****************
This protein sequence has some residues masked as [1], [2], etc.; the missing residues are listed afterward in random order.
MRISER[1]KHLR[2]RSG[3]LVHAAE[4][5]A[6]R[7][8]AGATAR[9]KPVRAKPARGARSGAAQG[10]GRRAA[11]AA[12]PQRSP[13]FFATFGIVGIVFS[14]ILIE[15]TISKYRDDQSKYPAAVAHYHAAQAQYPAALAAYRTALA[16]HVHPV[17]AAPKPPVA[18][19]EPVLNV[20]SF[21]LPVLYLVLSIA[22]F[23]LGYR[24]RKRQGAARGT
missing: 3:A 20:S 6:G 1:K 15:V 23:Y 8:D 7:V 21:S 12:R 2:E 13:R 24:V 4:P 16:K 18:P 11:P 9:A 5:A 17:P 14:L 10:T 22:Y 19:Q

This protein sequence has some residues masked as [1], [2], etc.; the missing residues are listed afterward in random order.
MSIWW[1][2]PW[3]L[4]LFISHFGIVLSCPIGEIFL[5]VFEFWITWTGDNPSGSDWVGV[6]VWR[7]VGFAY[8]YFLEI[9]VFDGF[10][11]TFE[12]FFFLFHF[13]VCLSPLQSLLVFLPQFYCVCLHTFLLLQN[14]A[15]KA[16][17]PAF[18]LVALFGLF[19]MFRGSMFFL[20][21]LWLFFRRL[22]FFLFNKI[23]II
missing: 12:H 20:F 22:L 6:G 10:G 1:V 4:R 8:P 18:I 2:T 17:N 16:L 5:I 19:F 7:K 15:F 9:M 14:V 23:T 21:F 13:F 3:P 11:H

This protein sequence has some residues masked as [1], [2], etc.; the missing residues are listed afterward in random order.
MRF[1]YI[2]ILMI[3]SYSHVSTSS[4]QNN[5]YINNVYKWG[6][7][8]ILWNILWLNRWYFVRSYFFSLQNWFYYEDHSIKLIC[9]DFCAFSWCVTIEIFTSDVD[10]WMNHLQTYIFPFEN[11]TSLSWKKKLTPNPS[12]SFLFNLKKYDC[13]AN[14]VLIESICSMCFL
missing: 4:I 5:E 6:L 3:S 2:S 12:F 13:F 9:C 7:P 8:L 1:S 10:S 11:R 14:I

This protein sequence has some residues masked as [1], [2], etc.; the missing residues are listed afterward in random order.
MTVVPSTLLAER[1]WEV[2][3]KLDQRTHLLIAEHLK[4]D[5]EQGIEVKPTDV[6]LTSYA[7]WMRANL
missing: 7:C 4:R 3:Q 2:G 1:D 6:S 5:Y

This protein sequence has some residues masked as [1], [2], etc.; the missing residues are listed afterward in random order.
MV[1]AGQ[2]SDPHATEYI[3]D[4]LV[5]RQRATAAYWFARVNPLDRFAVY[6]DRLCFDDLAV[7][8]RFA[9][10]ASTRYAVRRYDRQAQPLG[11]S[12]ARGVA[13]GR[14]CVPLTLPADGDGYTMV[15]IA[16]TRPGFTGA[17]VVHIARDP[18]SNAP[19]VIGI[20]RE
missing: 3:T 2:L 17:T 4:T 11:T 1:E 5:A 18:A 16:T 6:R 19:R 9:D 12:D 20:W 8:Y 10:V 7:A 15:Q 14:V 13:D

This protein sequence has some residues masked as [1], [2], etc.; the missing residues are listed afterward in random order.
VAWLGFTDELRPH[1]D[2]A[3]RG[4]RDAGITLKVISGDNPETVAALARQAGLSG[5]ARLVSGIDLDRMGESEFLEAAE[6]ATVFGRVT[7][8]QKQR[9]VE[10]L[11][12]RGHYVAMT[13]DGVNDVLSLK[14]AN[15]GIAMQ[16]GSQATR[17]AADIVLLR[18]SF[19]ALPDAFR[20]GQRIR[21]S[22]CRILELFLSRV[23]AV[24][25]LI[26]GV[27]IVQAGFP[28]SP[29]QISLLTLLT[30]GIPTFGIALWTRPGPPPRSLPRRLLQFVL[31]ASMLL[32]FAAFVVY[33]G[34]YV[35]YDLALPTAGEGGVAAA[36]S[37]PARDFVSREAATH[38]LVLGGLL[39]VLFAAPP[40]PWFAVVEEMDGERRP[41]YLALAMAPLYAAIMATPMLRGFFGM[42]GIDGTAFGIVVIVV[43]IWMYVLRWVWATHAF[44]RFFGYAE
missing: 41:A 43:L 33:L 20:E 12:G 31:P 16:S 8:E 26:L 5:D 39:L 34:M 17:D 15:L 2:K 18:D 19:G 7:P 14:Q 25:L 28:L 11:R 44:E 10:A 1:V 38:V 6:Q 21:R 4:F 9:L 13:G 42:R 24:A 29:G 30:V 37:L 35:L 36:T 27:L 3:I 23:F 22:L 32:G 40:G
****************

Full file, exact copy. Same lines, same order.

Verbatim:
This protein sequence has some residues masked as [1], [2], etc.; the missing residues are listed afterward in random order.
MRISER[1]KHLR[2]RSG[3]LVHAAE[4][5]A[6]R[7][8]AGATAR[9]KPVRAKPARGARSGAAQG[10]GRRAA[11]AA[12]PQRSP[13]FFATFGIVGIVFS[14]ILIE[15]TISKYRDDQSKYPAAVAHYHAAQAQYPAALAAYRTALA[16]HVHPV[17]AAPKPPVA[18][19]EPVLNV[20]SF[21]LPVLYLVLSIA[22]F[23]LGYR[24]RKRQGAARGT
missing: 3:A 20:S 6:G 1:K 15:V 23:Y 8:D 7:V 21:S 12:R 2:E 13:R 24:V 4:P 16:K 18:P 11:P 9:A 5:A 17:P 14:L 10:T 22:Y 19:Q

This protein sequence has some residues masked as [1], [2], etc.; the missing residues are listed afterward in random order.
MSIWW[1][2]PW[3]L[4]LFISHFGIVLSCPIGEIFL[5]VFEFWITWTGDNPSGSDWVGV[6]VWR[7]VGFAY[8]YFLEI[9]VFDGF[10][11]TFE[12]FFFLFHF[13]VCLSPLQSLLVFLPQFYCVCLHTFLLLQN[14]A[15]KA[16][17]PAF[18]LVALFGLF[19]MFRGSMFFL[20][21]LWLFFRRL[22]FFLFNKI[23]II
missing: 12:H 20:F 22:L 6:G 10:G 1:V 4:R 8:P 18:I 2:T 17:N 16:L 5:I 19:F 7:K 15:F 9:M 14:V 23:T 21:F 13:F 3:P 11:H

This protein sequence has some residues masked as [1], [2], etc.; the missing residues are listed afterward in random order.
MRF[1]YI[2]ILMI[3]SYSHVSTSS[4]QNN[5]YINNVYKWG[6][7][8]ILWNILWLNRWYFVRSYFFSLQNWFYYEDHSIKLIC[9]DFCAFSWCVTIEIFTSDVD[10]WMNHLQTYIFPFEN[11]TSLSWKKKLTPNPS[12]SFLFNLKKYDC[13]AN[14]VLIESICSMCFL
missing: 4:I 5:E 6:L 3:S 2:S 12:F 13:F 9:C 7:P 8:L 1:S 10:S 11:R 14:I

This protein sequence has some residues masked as [1], [2], etc.; the missing residues are listed afterward in random order.
MTVVPSTLLAER[1]WEV[2][3]KLDQRTHLLIAEHLK[4]D[5]EQGIEVKPTDV[6]LTSYA[7]WMRANL
missing: 7:C 4:R 3:Q 2:G 1:D 6:S 5:Y

This protein sequence has some residues masked as [1], [2], etc.; the missing residues are listed afterward in random order.
MV[1]AGQ[2]SDPHATEYI[3]D[4]LV[5]RQRATAAYWFARVNPLDRFAVY[6]DRLCFDDLAV[7][8]RFA[9][10]ASTRYAVRRYDRQAQPLG[11]S[12]ARGVA[13]GR[14]CVPLTLPADGDGYTMV[15]IA[16]TRPGFTGA[17]VVHIARDP[18]SNAP[19]VIGI[20]RE
missing: 3:T 2:L 17:T 4:T 11:T 1:E 5:A 18:A 16:T 6:R 19:R 9:D 12:D 20:W 8:Y 10:V 7:A 15:Q 14:V 13:D

This protein sequence has some residues masked as [1], [2], etc.; the missing residues are listed afterward in random order.
VAWLGFTDELRPH[1]D[2]A[3]RG[4]RDAGITLKVISGDNPETVAALARQAGLSG[5]ARLVSGIDLDRMGESEFLEAAE[6]ATVFGRVT[7][8]QKQR[9]VE[10]L[11][12]RGHYVAMT[13]DGVNDVLSLK[14]AN[15]GIAMQ[16]GSQATR[17]AADIVLLR[18]SF[19]ALPDAFR[20]GQRIR[21]S[22]CRILELFLSRV[23]AV[24][25]LI[26]GV[27]IVQAGFP[28]SP[29]QISLLTLLT[30]GIPTFGIALWTRPGPPPRSLPRRLLQFVL[31]ASMLL[32]FAAFVVY[33]G[34]YV[35]YDLALPTAGEGGVAAA[36]S[37]PARDFVSREAATH[38]LVLGGLL[39]VLFAAPP[40]PWFAVVEEMDGERRP[41]YLALAMAPLYAAIMATPMLRGFFGM[42]GIDGTAFGIVVIVV[43]IWMYVLRWVWATHAF[44]RFFGYAE
missing: 41:A 43:L 33:L 20:E 12:G 31:P 16:S 8:E 26:L 5:D 39:L 34:M 17:D 15:L 2:K 18:D 19:G 7:P 14:Q 25:L 28:L 11:R 44:E 10:A 1:V 38:V 6:Q 21:R 4:F 9:L 13:G 42:R 24:A 29:G 30:V 37:L 35:L 36:T 27:L 3:I 23:F 22:L 32:G 40:G